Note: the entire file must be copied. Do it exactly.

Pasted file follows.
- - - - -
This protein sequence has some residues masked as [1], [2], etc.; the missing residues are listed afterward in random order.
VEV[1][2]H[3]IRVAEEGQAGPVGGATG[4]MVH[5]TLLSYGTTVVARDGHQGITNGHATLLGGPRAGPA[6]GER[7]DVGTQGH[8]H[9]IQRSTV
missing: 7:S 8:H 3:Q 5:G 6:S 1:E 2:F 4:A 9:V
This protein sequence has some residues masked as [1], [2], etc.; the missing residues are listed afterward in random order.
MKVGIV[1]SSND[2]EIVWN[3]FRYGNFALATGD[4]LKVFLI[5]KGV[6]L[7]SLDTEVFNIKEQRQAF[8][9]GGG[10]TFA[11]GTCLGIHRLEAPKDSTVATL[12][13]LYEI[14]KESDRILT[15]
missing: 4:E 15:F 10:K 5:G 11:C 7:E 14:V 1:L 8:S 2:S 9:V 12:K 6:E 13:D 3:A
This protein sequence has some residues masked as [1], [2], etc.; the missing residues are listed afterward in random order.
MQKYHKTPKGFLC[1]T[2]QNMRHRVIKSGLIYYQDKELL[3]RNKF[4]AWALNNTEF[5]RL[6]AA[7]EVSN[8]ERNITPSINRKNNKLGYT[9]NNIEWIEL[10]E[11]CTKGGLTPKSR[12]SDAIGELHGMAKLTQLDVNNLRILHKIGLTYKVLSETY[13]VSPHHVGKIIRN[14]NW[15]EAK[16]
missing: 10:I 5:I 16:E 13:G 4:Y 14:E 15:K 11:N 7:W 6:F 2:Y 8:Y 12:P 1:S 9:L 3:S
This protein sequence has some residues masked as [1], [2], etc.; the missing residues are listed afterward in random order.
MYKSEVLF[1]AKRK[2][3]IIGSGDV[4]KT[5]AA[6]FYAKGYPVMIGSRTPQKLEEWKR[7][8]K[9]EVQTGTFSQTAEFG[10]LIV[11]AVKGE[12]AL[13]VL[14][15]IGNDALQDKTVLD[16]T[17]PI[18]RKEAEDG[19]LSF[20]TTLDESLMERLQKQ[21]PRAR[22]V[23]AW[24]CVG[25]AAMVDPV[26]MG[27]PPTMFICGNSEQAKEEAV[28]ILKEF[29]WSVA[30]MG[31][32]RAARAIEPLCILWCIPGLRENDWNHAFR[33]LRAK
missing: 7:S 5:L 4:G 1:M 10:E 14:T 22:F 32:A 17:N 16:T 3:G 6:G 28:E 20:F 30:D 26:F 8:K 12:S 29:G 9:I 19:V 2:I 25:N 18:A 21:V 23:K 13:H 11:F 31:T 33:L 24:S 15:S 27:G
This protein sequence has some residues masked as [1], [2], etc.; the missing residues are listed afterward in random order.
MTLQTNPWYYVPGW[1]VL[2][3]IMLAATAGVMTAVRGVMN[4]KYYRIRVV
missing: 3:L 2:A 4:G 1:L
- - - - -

This protein sequence has some residues masked as [1], [2], etc.; the missing residues are listed afterward in random order.
VEV[1][2]H[3]IRVAEEGQAGPVGGATG[4]MVH[5]TLLSYGTTVVARDGHQGITNGHATLLGGPRAGPA[6]GER[7]DVGTQGH[8]H[9]IQRSTV
missing: 7:S 8:H 3:Q 5:G 6:S 1:E 2:F 4:A 9:V
This protein sequence has some residues masked as [1], [2], etc.; the missing residues are listed afterward in random order.
MKVGIV[1]SSND[2]EIVWN[3]FRYGNFALATGD[4]LKVFLI[5]KGV[6]L[7]SLDTEVFNIKEQRQAF[8][9]GGG[10]TFA[11]GTCLGIHRLEAPKDSTVATL[12][13]LYEI[14]KESDRILT[15]
missing: 4:E 15:F 10:K 5:G 11:C 7:E 14:V 1:L 8:S 2:S 9:V 12:K 6:E 13:D 3:A
This protein sequence has some residues masked as [1], [2], etc.; the missing residues are listed afterward in random order.
MQKYHKTPKGFLC[1]T[2]QNMRHRVIKSGLIYYQDKELL[3]RNKF[4]AWALNNTEF[5]RL[6]AA[7]EVSN[8]ERNITPSINRKNNKLGYT[9]NNIEWIEL[10]E[11]CTKGGLTPKSR[12]SDAIGELHGMAKLTQLDVNNLRILHKIGLTYKVLSETY[13]VSPHHVGKIIRN[14]NW[15]EAK[16]
missing: 10:I 5:I 16:E 13:G 4:Y 14:E 15:K 11:N 7:W 6:F 2:Y 8:Y 12:P 1:S 9:L 3:S
This protein sequence has some residues masked as [1], [2], etc.; the missing residues are listed afterward in random order.
MYKSEVLF[1]AKRK[2][3]IIGSGDV[4]KT[5]AA[6]FYAKGYPVMIGSRTPQKLEEWKR[7][8]K[9]EVQTGTFSQTAEFG[10]LIV[11]AVKGE[12]AL[13]VL[14][15]IGNDALQDKTVLD[16]T[17]PI[18]RKEAEDG[19]LSF[20]TTLDESLMERLQKQ[21]PRAR[22]V[23]AW[24]CVG[25]AAMVDPV[26]MG[27]PPTMFICGNSEQAKEEAV[28]ILKEF[29]WSVA[30]MG[31][32]RAARAIEPLCILWCIPGLRENDWNHAFR[33]LRAK
missing: 7:S 5:L 4:G 1:M 10:E 14:T 22:F 32:A 17:N 16:T 3:G 6:G 28:E 20:F 30:D 26:F 8:K 12:S 29:G 9:I 19:V 2:I 25:N 18:A 21:V 23:K 13:H 11:F 31:T 33:L 24:S 15:S 27:G
This protein sequence has some residues masked as [1], [2], etc.; the missing residues are listed afterward in random order.
MTLQTNPWYYVPGW[1]VL[2][3]IMLAATAGVMTAVRGVMN[4]KYYRIRVV
missing: 3:L 2:A 4:G 1:L